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Need a recipe for goat leg

  • r

We went to a local goat farm hoping to buy a breast or leg of kid, but they only had leg of goat (about 2 to 3 years old) so we decided to take a chance. I have looked up recipes but they all are for baby goat or kid. Should I roast this the way I would a leg of lamb? Or would braising work better? Any advice would be much appreciated.

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  1. Lamb is to kid as mutton is to goat. Maybe you can dig up some "mutton" recipes that might work. However, I have to say, I don't believe I've ever seen mutton on a restaurant menu or in a grocery store. People just don't like the over-powering gaminess. The best goat I've ever eaten was "cabrito al pastor", in Nuevo Laredo, Mexico. It's not a suckling kid, but I don't think it is 2 years old either. There are a lot of recipes available, for that, on-line. Or, you could copy a bone-in leg of lamb recipe that might work. Good luck.

    1. If you haven't yet, you might consider searching for recipes for chevon or cabrito instead of using the word goat. I suspect you'd get more hits that way.

      I used to get cabrito tacos in San Diego walking home from the bar. People would barbecue in 50 gallon drums and sell tacos to all the drunk people walking home. Yum.

      1 Reply
      1. re: alitria

        This is exactly the problem. The reason I posted the question is I found plenty of recipes for kid (cabrito), but nothing for older goat. If no such recipes exist, I suppose I will try using a mutton recipe, but I am not sure this is appropriate.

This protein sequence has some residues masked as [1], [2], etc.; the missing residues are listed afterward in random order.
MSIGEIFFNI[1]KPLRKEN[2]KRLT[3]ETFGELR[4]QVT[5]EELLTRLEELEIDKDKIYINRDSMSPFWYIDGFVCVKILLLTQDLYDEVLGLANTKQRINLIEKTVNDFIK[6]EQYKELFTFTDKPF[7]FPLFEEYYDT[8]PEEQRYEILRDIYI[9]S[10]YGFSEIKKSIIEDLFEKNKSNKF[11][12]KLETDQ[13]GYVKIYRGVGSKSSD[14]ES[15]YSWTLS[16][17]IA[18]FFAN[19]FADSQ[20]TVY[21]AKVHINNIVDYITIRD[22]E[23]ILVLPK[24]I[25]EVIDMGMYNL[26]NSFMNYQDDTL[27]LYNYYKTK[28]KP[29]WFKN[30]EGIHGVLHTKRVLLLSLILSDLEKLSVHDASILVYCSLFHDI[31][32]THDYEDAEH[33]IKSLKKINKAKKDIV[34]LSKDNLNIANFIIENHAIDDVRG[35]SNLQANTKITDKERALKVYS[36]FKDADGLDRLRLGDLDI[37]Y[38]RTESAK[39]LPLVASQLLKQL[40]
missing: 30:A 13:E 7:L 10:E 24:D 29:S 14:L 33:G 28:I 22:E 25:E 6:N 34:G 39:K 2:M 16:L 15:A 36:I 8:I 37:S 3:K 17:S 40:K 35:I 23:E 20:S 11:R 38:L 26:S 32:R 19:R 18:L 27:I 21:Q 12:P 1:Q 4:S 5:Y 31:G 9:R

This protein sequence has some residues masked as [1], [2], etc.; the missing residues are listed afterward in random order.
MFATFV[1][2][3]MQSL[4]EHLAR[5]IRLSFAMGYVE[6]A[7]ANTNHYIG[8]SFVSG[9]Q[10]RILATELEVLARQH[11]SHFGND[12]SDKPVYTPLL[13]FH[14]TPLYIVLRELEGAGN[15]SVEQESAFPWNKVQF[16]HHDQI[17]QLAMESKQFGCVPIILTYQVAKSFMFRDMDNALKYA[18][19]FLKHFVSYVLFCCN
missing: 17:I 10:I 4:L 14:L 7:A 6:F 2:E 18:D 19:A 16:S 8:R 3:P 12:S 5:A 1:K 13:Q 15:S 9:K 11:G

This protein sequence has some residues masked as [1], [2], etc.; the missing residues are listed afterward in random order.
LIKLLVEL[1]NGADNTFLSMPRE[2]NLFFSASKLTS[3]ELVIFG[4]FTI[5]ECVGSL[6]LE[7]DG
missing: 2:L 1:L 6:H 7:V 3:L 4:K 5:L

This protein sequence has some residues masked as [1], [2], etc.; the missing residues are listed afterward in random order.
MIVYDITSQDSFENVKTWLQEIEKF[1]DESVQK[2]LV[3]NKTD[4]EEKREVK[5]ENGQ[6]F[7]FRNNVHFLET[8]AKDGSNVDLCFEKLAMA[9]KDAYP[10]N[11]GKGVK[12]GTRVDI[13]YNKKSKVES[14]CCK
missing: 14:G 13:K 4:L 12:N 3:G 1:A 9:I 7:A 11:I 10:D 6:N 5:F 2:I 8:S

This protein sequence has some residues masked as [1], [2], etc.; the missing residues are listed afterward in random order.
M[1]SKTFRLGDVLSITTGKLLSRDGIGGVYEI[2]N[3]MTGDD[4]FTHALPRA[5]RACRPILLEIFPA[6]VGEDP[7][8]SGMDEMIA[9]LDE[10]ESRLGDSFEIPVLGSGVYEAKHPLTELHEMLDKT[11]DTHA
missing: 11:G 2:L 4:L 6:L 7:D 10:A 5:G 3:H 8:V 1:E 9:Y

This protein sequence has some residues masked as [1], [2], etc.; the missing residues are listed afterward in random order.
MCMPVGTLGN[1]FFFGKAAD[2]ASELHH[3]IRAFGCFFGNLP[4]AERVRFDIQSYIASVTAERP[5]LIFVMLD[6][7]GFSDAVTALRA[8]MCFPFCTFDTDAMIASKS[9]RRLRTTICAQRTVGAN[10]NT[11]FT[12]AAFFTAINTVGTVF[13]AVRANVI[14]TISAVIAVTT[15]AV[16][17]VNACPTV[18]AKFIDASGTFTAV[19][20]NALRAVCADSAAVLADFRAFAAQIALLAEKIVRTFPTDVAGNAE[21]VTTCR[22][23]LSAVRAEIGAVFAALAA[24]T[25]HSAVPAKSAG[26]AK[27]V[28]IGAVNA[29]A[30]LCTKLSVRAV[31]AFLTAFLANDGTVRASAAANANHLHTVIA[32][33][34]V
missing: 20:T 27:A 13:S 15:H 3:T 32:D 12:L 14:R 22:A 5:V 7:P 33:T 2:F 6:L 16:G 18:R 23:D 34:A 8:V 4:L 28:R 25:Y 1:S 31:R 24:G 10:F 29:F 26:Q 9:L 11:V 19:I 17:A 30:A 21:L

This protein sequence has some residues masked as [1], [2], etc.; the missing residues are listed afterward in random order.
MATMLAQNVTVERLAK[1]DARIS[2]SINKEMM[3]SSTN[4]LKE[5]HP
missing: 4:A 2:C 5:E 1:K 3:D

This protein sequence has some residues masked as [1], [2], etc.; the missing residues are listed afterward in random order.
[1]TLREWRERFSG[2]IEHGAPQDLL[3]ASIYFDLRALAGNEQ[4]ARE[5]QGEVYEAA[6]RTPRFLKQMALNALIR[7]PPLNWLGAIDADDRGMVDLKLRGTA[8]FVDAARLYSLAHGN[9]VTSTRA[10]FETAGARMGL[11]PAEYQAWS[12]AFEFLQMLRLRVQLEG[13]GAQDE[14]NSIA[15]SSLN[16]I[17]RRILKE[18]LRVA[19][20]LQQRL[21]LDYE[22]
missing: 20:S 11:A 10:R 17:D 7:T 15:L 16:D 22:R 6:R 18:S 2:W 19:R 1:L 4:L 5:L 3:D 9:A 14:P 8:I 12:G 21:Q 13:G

2. I love the flavor of goat, so would just braise or roast.

        1. I also love the flavor of goat, but some people might find it a little gamey (especially when compared to a younger kid) so you might want to try marinating overnight. You could try a traditional Jamaican jerk seasoning, which marries excellently with the slight pungency of goat, and then roast in the oven.

          2 Replies
          1. re: JungMann

            I like the jerk seasoning idea, but what temperature would you roast it at and for how long? My fear is that this will be tougher than kid or lamb, so would you roast it the same way, or would a slow roast at lower temperature be more successful? Or braising?

            1. re: rrems

              From a quick Google search it looks like everyone says to roast at 375 which is pretty standard. I haven't made my jerk marinade since last summer, but I recall it having lime juice, which should tenderize the meat somewhat. As it is a traditional recipe, I imagine that the marinade is meant to tenderize goats that are likely tougher than what we get here, but you could always add a flavorless meat tenderizer to the marinade to err on the side of caution.

          2. I would do it the same way you do a leg of lamb/mutton, as the flavors are similar. Ive had BBQ goat that was amazing. It was seasoned with a dry rub of cumin, dried chili peppers and coriander, and smoked for 4-6 hours at 200-230°.

            PS, Jung Mann, I love your idea of jerk seasoning.

            1. i would make goat tacos, or a wat. long braise methods.

                1. re: Melanie Wong

                  Thanks, Melanie. I had found that thread and read your post, and was intrigued by your method. The piece of leg that I have is on the bone, so I was hoping to cook it that way, and I am assuming that by butterflying it you were able to cook it more evenly, so maybe I will attempt to do that. In any case the combination of high and low temperatures sounds sensible.